LETTER: No new funding for job plan

If an aspiring job seeker was to make that call, no information would be available at that time, nor now.

Issues in the Senate dominate news from Ottawa but there is another debacle citizens should be aware of and that is the Canadian Jobs Grant  (CJG). The Government announced this new program with much fanfare in the spring during Stanley Cup playoffs. The advertising promised under employed persons “up to $15,000 towards retraining” with the financial assistance being shared equally between employers, the Federal Government, and the Provincial (Territorial) governments.

Unemployed persons were advised to call for further details on the 1-800-ocanada info line. If an aspiring job seeker was to make that call, no information would be available at that time, nor now.

The Government announced the program in order to be seen as being proactive in dealing with the skills gap which they assure us needs to be addressed in order to ensure an adequate supply of skilled workers is available to work within mega projects and emerging technologies. Sounds like a good plan.

There is no plan. The skills gap is not defined, the delivery of the program is unknown, how a person qualifies as a recipient of the program is not defined, and the source of the funding is, to say the least, extremely controversial.

The Federal Government’s share of the funding is to come out of revenue already committed to the Provinces and Territories under an umbrella of funds known as the Labour Market Agreement (LMA). The Province, through local organizations such as Kootenay Career Development Society, directs those funds to assisting the most marginalized residents to develop skills towards self sufficiency within our communities.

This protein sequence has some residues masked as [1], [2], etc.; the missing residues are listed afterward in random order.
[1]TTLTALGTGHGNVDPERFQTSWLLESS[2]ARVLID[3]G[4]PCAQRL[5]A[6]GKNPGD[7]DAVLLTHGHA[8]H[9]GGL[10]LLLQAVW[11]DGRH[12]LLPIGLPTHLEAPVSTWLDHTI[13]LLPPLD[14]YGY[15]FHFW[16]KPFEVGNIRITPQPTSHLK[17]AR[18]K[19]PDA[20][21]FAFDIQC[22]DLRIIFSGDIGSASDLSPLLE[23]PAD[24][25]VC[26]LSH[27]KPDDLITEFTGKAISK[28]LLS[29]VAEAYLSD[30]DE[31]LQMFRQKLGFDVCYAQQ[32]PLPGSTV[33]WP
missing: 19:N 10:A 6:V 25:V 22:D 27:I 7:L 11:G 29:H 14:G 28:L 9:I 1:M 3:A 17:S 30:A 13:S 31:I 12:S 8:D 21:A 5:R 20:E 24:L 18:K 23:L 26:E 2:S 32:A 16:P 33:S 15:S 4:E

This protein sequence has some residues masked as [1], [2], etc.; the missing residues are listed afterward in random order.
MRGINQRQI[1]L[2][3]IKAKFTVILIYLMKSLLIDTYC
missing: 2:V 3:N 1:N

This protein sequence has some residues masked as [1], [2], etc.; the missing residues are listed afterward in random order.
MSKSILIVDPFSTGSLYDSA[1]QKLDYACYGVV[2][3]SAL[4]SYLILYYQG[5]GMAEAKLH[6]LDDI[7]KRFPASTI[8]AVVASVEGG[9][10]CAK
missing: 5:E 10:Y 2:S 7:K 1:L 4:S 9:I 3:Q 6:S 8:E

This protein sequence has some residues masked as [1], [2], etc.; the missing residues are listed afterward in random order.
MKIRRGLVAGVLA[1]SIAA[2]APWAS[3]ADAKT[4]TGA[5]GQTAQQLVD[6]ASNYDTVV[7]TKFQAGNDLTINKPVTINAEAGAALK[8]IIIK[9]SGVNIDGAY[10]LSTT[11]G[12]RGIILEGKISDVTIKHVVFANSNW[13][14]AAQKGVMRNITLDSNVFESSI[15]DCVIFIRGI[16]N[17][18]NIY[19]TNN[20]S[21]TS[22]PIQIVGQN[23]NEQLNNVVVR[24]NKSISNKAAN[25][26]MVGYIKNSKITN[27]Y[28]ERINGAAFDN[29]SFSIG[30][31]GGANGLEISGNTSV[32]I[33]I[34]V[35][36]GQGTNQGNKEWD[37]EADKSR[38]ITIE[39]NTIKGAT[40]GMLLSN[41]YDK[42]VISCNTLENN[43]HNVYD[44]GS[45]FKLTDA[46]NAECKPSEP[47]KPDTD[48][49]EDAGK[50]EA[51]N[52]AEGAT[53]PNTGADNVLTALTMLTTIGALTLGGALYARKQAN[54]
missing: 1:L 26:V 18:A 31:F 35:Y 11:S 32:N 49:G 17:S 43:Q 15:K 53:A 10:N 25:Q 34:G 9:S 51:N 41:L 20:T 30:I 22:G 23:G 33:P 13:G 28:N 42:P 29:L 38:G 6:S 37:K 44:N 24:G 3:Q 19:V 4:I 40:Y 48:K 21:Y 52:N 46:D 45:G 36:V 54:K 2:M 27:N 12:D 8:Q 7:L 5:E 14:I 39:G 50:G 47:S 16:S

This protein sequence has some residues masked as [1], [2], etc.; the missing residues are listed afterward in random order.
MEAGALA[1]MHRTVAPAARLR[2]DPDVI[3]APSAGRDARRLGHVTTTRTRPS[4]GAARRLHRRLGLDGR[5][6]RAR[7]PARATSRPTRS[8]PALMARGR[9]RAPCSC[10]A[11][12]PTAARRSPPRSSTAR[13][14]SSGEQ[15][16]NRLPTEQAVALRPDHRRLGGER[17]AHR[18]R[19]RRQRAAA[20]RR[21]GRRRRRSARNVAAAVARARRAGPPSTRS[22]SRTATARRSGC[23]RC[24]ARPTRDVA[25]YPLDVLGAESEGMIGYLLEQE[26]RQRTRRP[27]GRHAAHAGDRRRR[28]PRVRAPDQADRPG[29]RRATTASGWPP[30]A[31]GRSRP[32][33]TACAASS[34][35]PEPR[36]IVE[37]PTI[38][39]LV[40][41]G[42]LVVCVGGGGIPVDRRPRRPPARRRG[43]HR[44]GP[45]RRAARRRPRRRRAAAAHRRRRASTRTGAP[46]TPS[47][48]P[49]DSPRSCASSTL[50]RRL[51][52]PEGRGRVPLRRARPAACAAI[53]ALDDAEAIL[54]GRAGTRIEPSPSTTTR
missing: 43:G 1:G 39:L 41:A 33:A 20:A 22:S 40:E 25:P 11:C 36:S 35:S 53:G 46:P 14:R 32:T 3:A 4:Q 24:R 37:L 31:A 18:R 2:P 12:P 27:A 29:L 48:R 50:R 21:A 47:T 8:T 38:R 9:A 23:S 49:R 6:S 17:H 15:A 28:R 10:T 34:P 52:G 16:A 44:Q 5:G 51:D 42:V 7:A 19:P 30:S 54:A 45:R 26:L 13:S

This is the point we should be concerned about; the Federal Government is not planning on directing new funding to the CJG but to re-direct existing money that is already earmarked to help those most in need. Current recipients of the LMA funding include persons with disabilities, aboriginal persons, and other citizens who have been unable to make successful transitions to the labour market.  Yes, there is a need to encourage training and re-training for high demand occupations, but that should not come at the expense of others who need more basic assistance.

A program to upgrade skill levels to address skill gaps for the emerging economy should be highly flexible, have a fast response cycle, and be adequately funded in order to encourage active participation from both workers and employers. Existing programs could have terms and conditions ‘tweaked’ in order to address the needs of the skill gap and the EI account could provide core funding accompanied by appropriate employer/industry contributions.

Please consider contacting Jason Kenney, Minister of Employment, and protest . The LMA is providing needed opportunities within our community and should not be shorted in order to fund an ill defined initiative.

 

Rob Thomson

Balfour

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